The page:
Monthly Archives: August 2009

From the FT:

Germany still in credit crunch danger: James Wilson investigates the suggestion that Germany could still suffer as the financial crisis reaches its lowest point 

By Michael Pomerleano

Josef Ackermann, Deutsche Bank chief executive and chairman of the Institute of International Finance, wrote last month in the FT: “There is a danger that changes in the regulatory environment will, by accident or design, lead to a refragmentation of markets…Consequently, we should not seek answers in the perceived safety of nation-based structures, but rather establish effective processes for cross-border crisis management”.

According to Mr Ackermann, the inability to reach binding cross-border standards and insolvency systems is likely to lead domestic regulators to abandon trust in home/host regulatory arrangements, and encourage financial institutions to contract to their home turf.  Should we support to Mr Ackermann’s recommendations? No. 

By Roger E. A. Farmer

Confidence is slowly returning to the stock market and the S&P is back to the level it reached when President Obama took office in January. This is enough to prevent a further collapse in spending; the Obama stimulus package may even move us into positive territory for US gross domestic product growth. But these ‘green shoots of recovery’ are not enough to create the jobs needed to restore full employment in the US. 

“Why did no one see the crisis coming?” Queen Elizabeth asked last year. “A failure of the collective imagination of many bright people” who were all “doing their job properly on its own merit”, was the answer many of those bright people gave in a letter to the Queen last week.

If the economics profession could not warn the public about the credit crunch and the recession, what is the profession’s raison d’etre? Did this reflect, as some claim, that economics has gone astray with models that no longer help understand economic reality but rather distort it? Did such models even contribute to the crisis? FT writers and outside experts will set out their views in the posts below. What is the point of economists? What do you think? Click on the “comment” button to take part.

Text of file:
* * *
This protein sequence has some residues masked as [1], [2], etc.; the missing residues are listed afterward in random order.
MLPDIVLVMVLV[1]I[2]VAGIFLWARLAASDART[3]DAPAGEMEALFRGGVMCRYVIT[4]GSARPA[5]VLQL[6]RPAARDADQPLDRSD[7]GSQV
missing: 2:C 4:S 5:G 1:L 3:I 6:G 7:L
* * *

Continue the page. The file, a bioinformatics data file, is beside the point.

Robert Skidelsky: How to rebuild a shamed subject
Since the future a year ago included the present slump, it is natural that the failure of the economics profession – with a few exceptions – to foresee the coming collapse should have discredited its scientific pretensions. Economics is revealed to have no more clothes than other social science

by Richard Thaler

Pinn illustration

I recently had the pleasure of reading Justin Fox’s new book The Myth of the Rational Market . It offers an engaging history of the research that has come to be called the “efficient market hypothesis”. It is similar in style to the classic by the late Peter Bernstein, Against the Gods. All the quotes in this column are taken from it. The book was mostly written before the financial crisis. However, it is natural to ask if the experiences over the last year should change our view of the EMH. 

By Greg Fisher

The UK government’s policies towards the banks are inadequate. This is not surprising because the British government and both main political parties lack firm ideological foundations. Neoliberalism has failed.  However, the circumstances the banks find themselves in are best understood through the lens of game theory; their situation is analogous to the prisoners’ dilemma. Government policy ought to be guided accordingly, with a firmer hand on bank lending. 

By Masahiro Kawai and Michael Pomerleano

In response to the crisis, the international financial community has established the Financial Stability Board (FSB). The FSB aims to address vulnerabilities and to develop and implement strong regulatory, supervisory and other policies in the interest of financial stability.
The FSB mandate is sweeping.